Shamima Begum was 15 when she left the UK to join an ISIS fighter. After four years she escaped, and is now in a camp for refugees in Syria, where she delivered a baby just days ago. She showed no regrets about the past, but expressed a desire to return to the UK with her baby. The government, however, has revoked her British citizenship, launching a series of responses from a wide range of actors.
The government said it acted to protect UK citizens and ensure safety, but the opposition Labour party criticized the decision. Amal de Chickera, co-director of the Institute on Statelessness and Inclusion, asked if this move really improves the security of the UK and its citizens, or if it will serve to fuel radicalization. Devyani Prabhat from the University of Bristol, a specialist on citizenship, emphasized that Begum’s child has the right to British citizenship, but due to the government’s actions, cannot enter the UK or claim the rights other citizens enjoy.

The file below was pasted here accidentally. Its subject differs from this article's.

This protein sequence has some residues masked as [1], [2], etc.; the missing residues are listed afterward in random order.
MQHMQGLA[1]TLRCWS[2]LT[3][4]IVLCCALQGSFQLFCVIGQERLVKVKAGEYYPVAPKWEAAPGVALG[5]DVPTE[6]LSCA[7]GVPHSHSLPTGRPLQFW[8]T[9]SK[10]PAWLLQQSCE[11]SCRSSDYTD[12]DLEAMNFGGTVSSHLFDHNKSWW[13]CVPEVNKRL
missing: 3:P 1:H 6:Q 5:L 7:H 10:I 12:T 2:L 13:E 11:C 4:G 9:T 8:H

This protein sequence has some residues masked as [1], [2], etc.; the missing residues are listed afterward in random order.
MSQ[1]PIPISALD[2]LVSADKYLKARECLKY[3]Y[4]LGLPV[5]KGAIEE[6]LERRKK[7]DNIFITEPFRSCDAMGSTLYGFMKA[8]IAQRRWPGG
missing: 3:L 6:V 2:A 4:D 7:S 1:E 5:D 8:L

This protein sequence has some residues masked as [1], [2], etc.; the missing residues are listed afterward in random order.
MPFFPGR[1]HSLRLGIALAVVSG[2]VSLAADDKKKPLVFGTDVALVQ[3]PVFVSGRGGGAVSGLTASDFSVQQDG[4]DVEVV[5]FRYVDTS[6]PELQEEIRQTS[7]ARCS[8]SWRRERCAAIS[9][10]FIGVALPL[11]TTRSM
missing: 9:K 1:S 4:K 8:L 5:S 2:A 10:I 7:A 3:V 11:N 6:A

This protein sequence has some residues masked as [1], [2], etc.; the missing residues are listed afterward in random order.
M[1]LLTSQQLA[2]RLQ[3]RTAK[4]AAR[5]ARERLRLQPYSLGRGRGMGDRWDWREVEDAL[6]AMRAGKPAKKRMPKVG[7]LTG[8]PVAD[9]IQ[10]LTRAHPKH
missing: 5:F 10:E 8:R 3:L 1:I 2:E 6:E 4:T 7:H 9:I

“If they cannot access their citizenship rights because of cancellation of their parents’ citizenship, their welfare needs to be assessed distinctly from that of the adults” Devyani Prabhat said.
UNICEF joined the voices of critics of the government’s acts, underlining that the children of foreign fighters have rights to citizenship, “the right to a name, an identity and a nationality” as stipulated by international law, while governments have the responsibility to prevent children from ending up stateless.